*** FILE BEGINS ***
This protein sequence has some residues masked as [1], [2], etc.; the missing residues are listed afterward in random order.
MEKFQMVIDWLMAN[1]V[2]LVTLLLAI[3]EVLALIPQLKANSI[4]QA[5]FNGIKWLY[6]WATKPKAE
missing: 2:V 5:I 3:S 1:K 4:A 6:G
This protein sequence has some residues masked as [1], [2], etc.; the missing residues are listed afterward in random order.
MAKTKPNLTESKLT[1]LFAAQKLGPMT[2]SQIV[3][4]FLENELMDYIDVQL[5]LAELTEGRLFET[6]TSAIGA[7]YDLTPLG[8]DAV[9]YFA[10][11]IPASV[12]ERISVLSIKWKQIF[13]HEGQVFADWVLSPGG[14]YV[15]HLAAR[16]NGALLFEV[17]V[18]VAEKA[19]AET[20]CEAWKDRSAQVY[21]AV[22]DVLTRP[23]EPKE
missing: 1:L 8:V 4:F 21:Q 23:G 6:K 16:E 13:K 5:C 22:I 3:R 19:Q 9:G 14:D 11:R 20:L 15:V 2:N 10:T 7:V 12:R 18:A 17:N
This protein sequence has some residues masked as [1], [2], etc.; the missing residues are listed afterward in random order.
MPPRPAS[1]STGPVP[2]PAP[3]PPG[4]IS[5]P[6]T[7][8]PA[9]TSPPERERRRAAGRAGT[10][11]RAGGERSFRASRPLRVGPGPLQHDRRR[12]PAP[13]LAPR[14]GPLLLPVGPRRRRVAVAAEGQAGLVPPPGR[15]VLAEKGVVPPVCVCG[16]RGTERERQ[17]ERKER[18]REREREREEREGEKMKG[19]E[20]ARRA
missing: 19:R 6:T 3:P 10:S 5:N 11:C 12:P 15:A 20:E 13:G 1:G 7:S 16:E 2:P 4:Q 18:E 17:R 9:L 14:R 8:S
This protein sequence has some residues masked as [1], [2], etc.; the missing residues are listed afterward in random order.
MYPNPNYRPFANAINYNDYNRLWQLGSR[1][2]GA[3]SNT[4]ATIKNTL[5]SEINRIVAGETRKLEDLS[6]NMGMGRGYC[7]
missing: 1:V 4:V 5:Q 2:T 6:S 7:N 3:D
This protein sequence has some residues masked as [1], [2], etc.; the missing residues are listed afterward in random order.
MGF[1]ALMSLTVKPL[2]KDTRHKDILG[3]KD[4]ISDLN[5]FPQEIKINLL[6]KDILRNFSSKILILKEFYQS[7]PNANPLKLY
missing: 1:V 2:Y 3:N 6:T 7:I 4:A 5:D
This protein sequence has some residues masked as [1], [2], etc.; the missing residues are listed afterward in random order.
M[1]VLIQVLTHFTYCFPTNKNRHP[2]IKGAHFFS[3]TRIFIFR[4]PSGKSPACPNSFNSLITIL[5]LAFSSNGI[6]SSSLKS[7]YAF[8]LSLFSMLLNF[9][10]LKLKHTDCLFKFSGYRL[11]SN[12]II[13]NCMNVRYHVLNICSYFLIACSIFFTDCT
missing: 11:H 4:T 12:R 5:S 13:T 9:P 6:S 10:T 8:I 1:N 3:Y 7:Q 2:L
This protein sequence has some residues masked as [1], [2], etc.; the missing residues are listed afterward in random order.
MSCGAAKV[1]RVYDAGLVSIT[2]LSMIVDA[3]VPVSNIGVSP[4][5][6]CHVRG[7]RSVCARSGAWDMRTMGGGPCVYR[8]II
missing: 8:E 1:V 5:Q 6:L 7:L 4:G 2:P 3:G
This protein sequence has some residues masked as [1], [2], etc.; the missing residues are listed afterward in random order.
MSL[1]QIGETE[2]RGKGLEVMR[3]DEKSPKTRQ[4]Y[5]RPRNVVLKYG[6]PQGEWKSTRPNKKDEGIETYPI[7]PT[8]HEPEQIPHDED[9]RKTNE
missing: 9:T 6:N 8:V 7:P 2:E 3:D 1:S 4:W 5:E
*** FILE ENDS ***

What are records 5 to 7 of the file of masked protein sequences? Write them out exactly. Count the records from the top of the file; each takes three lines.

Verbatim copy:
This protein sequence has some residues masked as [1], [2], etc.; the missing residues are listed afterward in random order.
MGF[1]ALMSLTVKPL[2]KDTRHKDILG[3]KD[4]ISDLN[5]FPQEIKINLL[6]KDILRNFSSKILILKEFYQS[7]PNANPLKLY
missing: 1:V 2:Y 3:N 6:T 7:I 4:A 5:D
This protein sequence has some residues masked as [1], [2], etc.; the missing residues are listed afterward in random order.
M[1]VLIQVLTHFTYCFPTNKNRHP[2]IKGAHFFS[3]TRIFIFR[4]PSGKSPACPNSFNSLITIL[5]LAFSSNGI[6]SSSLKS[7]YAF[8]LSLFSMLLNF[9][10]LKLKHTDCLFKFSGYRL[11]SN[12]II[13]NCMNVRYHVLNICSYFLIACSIFFTDCT
missing: 11:H 4:T 12:R 5:S 13:T 9:P 6:S 10:T 8:I 1:N 3:Y 7:Q 2:L
This protein sequence has some residues masked as [1], [2], etc.; the missing residues are listed afterward in random order.
MSCGAAKV[1]RVYDAGLVSIT[2]LSMIVDA[3]VPVSNIGVSP[4][5][6]CHVRG[7]RSVCARSGAWDMRTMGGGPCVYR[8]II
missing: 8:E 1:V 5:Q 6:L 7:L 4:G 2:P 3:G